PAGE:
argc -= optind;
           argv += optind;

     Cast expressions and the value to be casted are never separated by a
     space; use parentheses about the latter if it's a compound expression.
     Use a space after keywords (if, while, for, return, switch) but not unary
     operators like sizeof, typeof, alignof, or function-like constructs like
     GCC attributes (see above). It is recommended to put parentheses around
     the return argument as well, although this is not a strict requirement.
     It helps when debugging (define return to a debug expression) though, ex-
     cept for void functions.

     No braces are used for control statements with zero or only a single
     statement, unless that statement is more than a single line (in which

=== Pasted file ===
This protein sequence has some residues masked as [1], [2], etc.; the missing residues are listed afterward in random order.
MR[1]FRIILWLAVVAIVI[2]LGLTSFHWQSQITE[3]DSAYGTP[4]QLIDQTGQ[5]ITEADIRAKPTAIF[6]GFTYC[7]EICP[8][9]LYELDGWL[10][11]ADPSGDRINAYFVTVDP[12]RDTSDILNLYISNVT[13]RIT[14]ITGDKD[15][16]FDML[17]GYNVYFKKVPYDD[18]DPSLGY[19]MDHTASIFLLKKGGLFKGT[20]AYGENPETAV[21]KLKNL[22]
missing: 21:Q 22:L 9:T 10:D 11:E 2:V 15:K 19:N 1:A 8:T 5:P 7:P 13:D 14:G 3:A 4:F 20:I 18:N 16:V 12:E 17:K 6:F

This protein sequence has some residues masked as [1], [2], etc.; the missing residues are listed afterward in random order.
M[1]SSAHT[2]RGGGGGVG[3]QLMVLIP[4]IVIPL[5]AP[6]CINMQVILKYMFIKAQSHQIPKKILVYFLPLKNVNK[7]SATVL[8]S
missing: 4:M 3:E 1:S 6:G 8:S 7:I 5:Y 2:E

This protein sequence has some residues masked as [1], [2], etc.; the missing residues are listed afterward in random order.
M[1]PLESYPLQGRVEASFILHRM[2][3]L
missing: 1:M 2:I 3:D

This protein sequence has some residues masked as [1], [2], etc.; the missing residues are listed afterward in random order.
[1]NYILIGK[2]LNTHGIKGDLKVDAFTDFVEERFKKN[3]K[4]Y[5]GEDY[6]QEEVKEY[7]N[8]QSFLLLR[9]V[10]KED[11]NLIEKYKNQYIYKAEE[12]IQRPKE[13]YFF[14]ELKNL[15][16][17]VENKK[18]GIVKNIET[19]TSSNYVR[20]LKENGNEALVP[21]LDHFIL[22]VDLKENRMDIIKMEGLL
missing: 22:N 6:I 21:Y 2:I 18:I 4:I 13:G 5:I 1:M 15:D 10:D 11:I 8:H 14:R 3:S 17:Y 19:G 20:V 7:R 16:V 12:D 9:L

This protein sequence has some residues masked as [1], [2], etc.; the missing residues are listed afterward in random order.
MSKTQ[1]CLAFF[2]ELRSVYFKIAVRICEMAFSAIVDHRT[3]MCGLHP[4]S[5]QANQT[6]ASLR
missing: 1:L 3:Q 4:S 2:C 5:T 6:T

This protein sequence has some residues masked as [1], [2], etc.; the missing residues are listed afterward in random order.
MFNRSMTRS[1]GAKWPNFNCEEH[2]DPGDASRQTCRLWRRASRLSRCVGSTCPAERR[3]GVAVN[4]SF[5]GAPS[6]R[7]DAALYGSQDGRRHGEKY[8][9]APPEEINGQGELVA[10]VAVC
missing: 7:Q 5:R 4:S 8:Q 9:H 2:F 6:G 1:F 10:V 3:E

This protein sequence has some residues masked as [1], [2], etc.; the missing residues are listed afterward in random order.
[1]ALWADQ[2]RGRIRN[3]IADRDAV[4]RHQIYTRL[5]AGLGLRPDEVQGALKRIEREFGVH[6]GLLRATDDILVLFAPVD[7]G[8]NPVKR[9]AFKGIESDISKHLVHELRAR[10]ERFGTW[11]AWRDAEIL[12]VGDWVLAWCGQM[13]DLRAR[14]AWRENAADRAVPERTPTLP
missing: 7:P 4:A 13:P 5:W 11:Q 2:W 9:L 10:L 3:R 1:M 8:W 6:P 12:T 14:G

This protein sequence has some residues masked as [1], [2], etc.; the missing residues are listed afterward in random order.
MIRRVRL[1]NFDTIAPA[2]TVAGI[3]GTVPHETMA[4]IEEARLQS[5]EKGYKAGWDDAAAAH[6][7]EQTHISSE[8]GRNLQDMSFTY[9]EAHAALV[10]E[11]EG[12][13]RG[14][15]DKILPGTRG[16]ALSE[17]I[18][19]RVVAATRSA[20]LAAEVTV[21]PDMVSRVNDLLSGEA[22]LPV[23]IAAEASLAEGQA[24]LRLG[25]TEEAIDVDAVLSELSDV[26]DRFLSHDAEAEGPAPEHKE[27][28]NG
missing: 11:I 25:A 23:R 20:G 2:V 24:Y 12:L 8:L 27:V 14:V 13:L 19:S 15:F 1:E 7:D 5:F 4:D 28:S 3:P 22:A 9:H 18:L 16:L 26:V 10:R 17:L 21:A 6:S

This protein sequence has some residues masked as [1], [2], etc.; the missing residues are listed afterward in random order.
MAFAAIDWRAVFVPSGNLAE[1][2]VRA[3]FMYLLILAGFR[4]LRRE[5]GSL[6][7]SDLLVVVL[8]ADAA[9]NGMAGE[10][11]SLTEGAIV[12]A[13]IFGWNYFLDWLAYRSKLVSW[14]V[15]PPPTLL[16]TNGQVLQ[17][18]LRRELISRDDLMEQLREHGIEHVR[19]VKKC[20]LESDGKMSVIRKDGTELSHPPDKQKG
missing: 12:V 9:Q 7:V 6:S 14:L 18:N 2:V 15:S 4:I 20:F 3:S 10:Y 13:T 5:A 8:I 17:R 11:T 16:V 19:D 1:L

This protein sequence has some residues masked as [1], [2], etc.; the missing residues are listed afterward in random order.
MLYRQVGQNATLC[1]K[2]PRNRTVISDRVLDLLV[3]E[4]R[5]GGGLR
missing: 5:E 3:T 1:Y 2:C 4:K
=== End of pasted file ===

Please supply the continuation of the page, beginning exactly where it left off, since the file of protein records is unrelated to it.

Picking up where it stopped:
case they are permitted), it contains a comment (in which case they are
     recommended), or it contains a label (in which case they are mandated). A
     separate project may choose to mandate braces for all cases. Always docu-
     ment single-semicolon bodies with a comment; here, same line is ok.

           for (p = buf; *p != '\0'; ++p)
                   ;       /* nothing */
           while (/* CONSTCOND */ 1)       /* or: for (;;) */
           while (/* CONSTCOND */ 1) {
                   z = a + really + long + statement + that + needs +
                       two + lines + gets + indented + four + spaces +
                       on + the + second + and + subsequent + lines;
           while (/* CONSTCOND */ 1) {
                   if (cond)
           if (cond) {
                   /* comment */

     Parts of a for loop may be left empty, although while loops are prefer-
     able especially in such cases. Don't put declarations inside blocks un-
     less the routine is unusually complicated.